Canal Lewisville

Latitude 40.299N - Longitude -81.836W.

Keene and Tuscarawas township

Canal Lewisville lies partly in Keene and partly in Tuscarawas township. The dividing line passes diagonally through the plat, leaving the larger portion of it, and almost entirely the occupied part, in Tuscarawas township. It lies in the beautiful Tuscarawas valley, a short distance north of the river. The Ohio canal passes through the village, and gave rise to its location and growth. It was laid out by the county surveyor, James Ravenscraft, July 2, 1932, Solomon Vail and Thomas B. Lewis being the proprietors. Their expectations of its rapid development were genuine, if the size of the plat be any indication. It contained 220 lots, besides a number of outlets.

[Source: "History of Coshocton, Ohio", 1881 — Sub by FoFG]

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West Carlisle

West Carlisle, the only village in the township, lies a half mile from the northern line, near the center of section 2. It is one of the oldest villages in the county, having been laid out in August, 1817. The proprietors were John Perkins and John McNabb. Perkins owned the southwest quarter of section 2, and McNabb the northwest quarter of the same section. The town was laid out on the line between the two quarter sections. The village was probably named by Perkins, who is said to have been from Carlisle, Pennsylvania, in honor of his old home. The original plat included thirty-four lots, but during the same year, 1817, each of the proprietors made a small addition to the town. Further additions were made in 1831, by William Henderson, William Brown and Harmon Anderson.
In 1833, there were two churches, three stores, one tavern, one physician, one tannery, two blacksmith shops, two cabinet-makers, two hatters, one wagon, maker, one carpenter, two shoemaker and two tailor Shops. The population then was 107. In 1880, it was 154.

The leading character in the early history of West Carlisle was William Brown. He was born in Franklin county, Pennsylvania, and spent his youth in the service of a merchant in St. Clairsville. He came to West Carlisle about 1822, with a small stock of goods, and soon after formed a partnership with a gentleman in Zanesville, and greatly increased his stock. He remained a resident of the village until 1840, and during this time was closely identified with its best interests. "His parents were from Germany, spelling the name Braun. His wife was Scotch-Irish. By the combination of the virtues of the two races, the Browns won for themselves great consideration in their neighborhood, and, though starting in their wedded life with very little, amassed quite a respectable fortune. Mr. Brown was for many years a justice of the peace and postmaster, under Monroe, J. Q. Adams, Jackson and Van Buren, although he was a very decided Adams and Clay man. He was an excellent horseman, and skilled in the use of the rifle, and these things helped him greatly in the state of society found in his day in the region of West Carlisle, In public movements and proper sports he was never lacking, and was often recognized as a leader, and made the object of a good deal of 'backwoods homage,' and yet with all his activity in business and interest in the social life of the people, Mr. Brown is represented as having been a very earnest and faithful man in his religious duties. Family worship was on no excuse intermitted; the Sabbath was sacredly regarded; and when, as before and after a communion in the church, there was preaching, the store was shut, although he loved business, and avowed his intention to give himself steadily to it, and to make money for his family. His house was the minister's hold, and he was one of the most active members of the Presbyterian church from its organization, contributing largely of his means to it. In 1840, he removed to Logansport, Indiana, and there died, March 4, 1859. One of the sons, William L. Brown, acting brigadier general of the Indiana infantry, was killed at the second battle of Bull Hun. Three sons, J. C., Hugh A., and Frederick T., became Presbyterian ministers.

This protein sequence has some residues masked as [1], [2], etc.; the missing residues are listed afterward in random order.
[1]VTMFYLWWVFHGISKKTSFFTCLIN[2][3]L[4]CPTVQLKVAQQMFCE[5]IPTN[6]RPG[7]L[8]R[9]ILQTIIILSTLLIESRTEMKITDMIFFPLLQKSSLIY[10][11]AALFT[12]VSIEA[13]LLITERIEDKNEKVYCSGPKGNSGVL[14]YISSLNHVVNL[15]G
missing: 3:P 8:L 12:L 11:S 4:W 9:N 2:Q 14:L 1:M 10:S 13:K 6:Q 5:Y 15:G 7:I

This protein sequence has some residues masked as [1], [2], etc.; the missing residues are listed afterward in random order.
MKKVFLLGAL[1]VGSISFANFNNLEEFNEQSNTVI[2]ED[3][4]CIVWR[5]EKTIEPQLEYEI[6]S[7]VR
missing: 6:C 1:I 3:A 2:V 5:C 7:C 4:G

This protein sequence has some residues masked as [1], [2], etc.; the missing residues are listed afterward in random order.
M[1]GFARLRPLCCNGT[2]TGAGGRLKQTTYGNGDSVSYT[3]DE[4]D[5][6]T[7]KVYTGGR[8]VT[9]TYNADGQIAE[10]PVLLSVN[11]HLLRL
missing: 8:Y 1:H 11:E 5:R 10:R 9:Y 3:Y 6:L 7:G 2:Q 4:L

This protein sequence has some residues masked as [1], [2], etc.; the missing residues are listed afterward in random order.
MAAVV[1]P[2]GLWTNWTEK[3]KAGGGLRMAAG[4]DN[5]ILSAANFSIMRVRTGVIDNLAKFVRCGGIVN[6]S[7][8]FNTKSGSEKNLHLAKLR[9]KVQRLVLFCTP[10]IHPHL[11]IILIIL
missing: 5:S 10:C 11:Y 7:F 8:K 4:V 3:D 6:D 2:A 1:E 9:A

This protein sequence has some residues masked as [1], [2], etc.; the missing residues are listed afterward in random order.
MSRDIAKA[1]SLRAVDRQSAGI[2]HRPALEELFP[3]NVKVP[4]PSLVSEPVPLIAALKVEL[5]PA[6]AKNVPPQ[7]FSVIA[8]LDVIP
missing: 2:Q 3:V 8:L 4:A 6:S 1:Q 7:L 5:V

Mr. Brown's was the first store. William Henderson was the first blacksmith.

A directory of the village, for 1881, would reveal the following:

Two blacksmith shops,two shoe shops and one cabinet shop
Dry goodsL. F. Cheney and J. W. Almack
GroceryL. P. White
Wagon shopM. Baird & Son
SaddleryA. T. Pine
PhysiciansDrs. William Smith and James Edward
Carriage manufacturerG. W. Cooper
This establishment gives employment to seven or eight workmen, and annually builds a large number of carriages and spring wagons

A Baptist church was built in the village about 1845. William and John Dunlap, William Wright and Robert Cochran were leading members. Rev. Waldron was the first minister. The society grew rapidly for a few years and as rapidly declined. About 1850, the building was sold to William McFarland, who, with others converted it into an academy, under the management, at first, of Mr. Gilbert. It was afterward purchased by the school board and is still used as a village school-house. It contains two rooms, both of which are occupied.

West Carlisle, though small, is a stirring village. It is a live, business place and a trading center for many miles around.

[History of Coshocton County, Ohio, 1740-1881, by N.N. Hill, Jr — transcribed by FoFG]

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